Lakeway City Council voted on Monday night to clarify and streamline the city’s home business ordinance. Bianca King, who operates an at-home day care in the city, said the changes were not enough to drop her trial because of the ordinance being falsely restrictive.
In March, King sued the city after she was denied permission to continue operating a small day care business out of her home. The Zoning and Planning Commission rejected King’s permit application in November, arguing that the day care did not fit all 19 of the city’s criteria for a legal home business. At the time, King’s lawyers argued that Lakeway’s home trade ordinance was unreasonably strict on the issue of violating the state’s constitution.
King is a single mother with experience working in the field of education providing childcare to many local families. She opened her day care after being laid off earlier in the pandemic and it is now her main source of income. King registered her business as a babysitting service with the Texas Health and Human Services Commission in January 2021 and is allowed to see up to four children in addition to herself.
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With the new ordinance, the city reduced the requirements to 10 and added a clause that specifically addresses care at home.
Several requirements remain the same, including that a home business cannot change the residential character of the lot and that the use of the building as a business will be secondary to its use as a home.
Other requirements that are no longer in the code include restrictions on the storage of goods onsite and the rule that the business must be entirely indoors.
Building and Development Services Manager Erin Carr said the changes are intended to make the ordinance more specific and therefore enforceable — some of the original 19 requirements were difficult to implement in practice, she said.
The day care section of the ordinance established that at-home day care would have to apply for permits to the Zoning and Planning Commission and city council, while the city code enforcement officer had the ability to approve those permits.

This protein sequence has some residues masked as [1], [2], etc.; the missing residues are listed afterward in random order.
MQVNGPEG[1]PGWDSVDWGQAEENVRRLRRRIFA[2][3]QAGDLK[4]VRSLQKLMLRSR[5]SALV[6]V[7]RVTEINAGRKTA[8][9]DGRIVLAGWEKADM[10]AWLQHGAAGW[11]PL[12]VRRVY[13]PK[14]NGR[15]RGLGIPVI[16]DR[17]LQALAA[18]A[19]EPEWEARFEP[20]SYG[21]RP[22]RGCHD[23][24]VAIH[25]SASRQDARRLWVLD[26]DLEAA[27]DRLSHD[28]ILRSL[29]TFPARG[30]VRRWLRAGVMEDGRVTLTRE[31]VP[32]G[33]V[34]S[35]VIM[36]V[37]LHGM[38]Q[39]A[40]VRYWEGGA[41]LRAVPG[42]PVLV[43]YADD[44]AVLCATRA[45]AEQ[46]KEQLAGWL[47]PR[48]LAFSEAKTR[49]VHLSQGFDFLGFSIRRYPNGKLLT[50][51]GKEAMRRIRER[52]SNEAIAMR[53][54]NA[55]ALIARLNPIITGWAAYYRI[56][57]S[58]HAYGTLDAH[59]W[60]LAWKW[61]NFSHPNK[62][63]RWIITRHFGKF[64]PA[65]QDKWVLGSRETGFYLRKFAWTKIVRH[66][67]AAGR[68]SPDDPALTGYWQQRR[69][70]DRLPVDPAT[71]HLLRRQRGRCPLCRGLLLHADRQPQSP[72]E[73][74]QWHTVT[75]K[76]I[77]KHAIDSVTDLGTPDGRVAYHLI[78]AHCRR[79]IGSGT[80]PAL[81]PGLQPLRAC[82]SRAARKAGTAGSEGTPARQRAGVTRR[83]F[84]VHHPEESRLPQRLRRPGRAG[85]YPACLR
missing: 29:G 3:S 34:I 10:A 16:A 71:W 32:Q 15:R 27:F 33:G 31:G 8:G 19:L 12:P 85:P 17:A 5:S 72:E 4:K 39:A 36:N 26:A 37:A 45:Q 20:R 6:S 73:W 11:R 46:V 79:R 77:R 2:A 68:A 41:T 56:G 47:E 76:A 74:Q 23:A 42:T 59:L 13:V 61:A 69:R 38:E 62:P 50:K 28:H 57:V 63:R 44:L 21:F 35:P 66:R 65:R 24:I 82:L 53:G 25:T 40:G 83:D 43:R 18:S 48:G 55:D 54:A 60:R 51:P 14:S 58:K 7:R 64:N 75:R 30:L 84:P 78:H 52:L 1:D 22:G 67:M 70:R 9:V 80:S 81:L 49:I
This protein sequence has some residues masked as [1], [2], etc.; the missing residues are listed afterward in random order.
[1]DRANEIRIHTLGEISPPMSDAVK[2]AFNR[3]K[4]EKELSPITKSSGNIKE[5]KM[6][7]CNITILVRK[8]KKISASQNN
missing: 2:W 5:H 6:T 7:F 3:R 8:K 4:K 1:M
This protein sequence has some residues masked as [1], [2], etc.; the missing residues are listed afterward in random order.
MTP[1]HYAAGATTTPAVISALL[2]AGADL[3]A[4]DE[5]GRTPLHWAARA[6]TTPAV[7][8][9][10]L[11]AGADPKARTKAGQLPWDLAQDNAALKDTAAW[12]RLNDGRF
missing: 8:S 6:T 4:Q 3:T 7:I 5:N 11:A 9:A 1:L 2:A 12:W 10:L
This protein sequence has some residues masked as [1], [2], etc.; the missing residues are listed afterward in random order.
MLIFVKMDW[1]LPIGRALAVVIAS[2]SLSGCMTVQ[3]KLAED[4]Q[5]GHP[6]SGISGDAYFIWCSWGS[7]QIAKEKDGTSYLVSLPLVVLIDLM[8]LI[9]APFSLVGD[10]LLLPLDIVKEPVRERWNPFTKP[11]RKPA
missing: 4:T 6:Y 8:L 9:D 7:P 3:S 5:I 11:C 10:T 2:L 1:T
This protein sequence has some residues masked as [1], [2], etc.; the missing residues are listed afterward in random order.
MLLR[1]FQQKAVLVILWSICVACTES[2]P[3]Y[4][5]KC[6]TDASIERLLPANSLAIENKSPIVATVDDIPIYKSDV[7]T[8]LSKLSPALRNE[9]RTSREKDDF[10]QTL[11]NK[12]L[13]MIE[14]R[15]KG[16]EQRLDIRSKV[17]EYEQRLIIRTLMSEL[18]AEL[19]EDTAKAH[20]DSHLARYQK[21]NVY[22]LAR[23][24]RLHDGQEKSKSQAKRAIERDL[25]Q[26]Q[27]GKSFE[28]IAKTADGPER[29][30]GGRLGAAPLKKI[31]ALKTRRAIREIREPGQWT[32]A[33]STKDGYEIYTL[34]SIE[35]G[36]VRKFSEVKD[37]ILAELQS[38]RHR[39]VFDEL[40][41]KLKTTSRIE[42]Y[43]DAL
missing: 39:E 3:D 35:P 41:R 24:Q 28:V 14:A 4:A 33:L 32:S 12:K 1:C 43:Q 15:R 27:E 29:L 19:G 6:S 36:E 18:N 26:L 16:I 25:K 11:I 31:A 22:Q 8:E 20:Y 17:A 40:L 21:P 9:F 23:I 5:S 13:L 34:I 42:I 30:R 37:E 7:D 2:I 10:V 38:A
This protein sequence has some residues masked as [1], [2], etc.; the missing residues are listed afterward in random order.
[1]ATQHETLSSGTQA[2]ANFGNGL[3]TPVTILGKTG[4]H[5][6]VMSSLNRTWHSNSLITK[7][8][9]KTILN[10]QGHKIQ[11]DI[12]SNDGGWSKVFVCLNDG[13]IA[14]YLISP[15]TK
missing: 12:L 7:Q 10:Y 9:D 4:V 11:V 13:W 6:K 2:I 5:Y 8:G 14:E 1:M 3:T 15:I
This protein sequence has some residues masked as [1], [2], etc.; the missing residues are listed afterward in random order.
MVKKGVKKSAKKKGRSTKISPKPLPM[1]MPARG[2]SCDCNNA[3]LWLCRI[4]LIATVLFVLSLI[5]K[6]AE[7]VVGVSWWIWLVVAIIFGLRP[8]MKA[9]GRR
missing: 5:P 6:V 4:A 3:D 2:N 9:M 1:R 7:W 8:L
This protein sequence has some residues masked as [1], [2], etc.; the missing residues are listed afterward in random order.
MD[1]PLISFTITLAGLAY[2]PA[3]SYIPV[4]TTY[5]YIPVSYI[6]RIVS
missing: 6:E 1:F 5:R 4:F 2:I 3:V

Carr said King will be able to apply for a home business permit under the new guidelines. He added that businesses that already have permits will not have to apply again.
More:Lakeway City Council discusses at-home business ordinance after daycare lawsuit
King said reducing the requirements in the ordinance was a positive step, but he thinks the permit application requirements for home care are still too cumbersome. He said going before the Zoning and Planning Commission and city council is complicated for small day care operators, many of whom don’t have lawyers or assistance with the process.
King is also concerned about an ordinance exemption for the city to demand at-home care that could be difficult to comply with – and could potentially conflict with state requirements. For example, city councils would have the ability to approve or deny permits for day care based on information about the business model, she said.
“We don’t know what kind of restrictions they’ll put in place,” she said. “Even though we have very clear criteria as to what we need to follow from the state and what we need to do, the city is allowing itself to be able to impose any restrictions that they can with a home child care. Want on business.”
During the council meeting on Monday, council member Sanjeev Kumar said the ordinance allows discretion in approving permits as each house, lot and business model is different and the council should be able to take this into account.
King was also dismayed that the city had not included in the ordinance permitting an assistant to be onsite to assist the children.
With the trial going on, King’s business will continue – he struck a deal with the city in March to allow him to continue working until the matter is resolved.
Carr said once the wording of the ordinance is finalized it will be signed by the mayor and posted on the city’s website.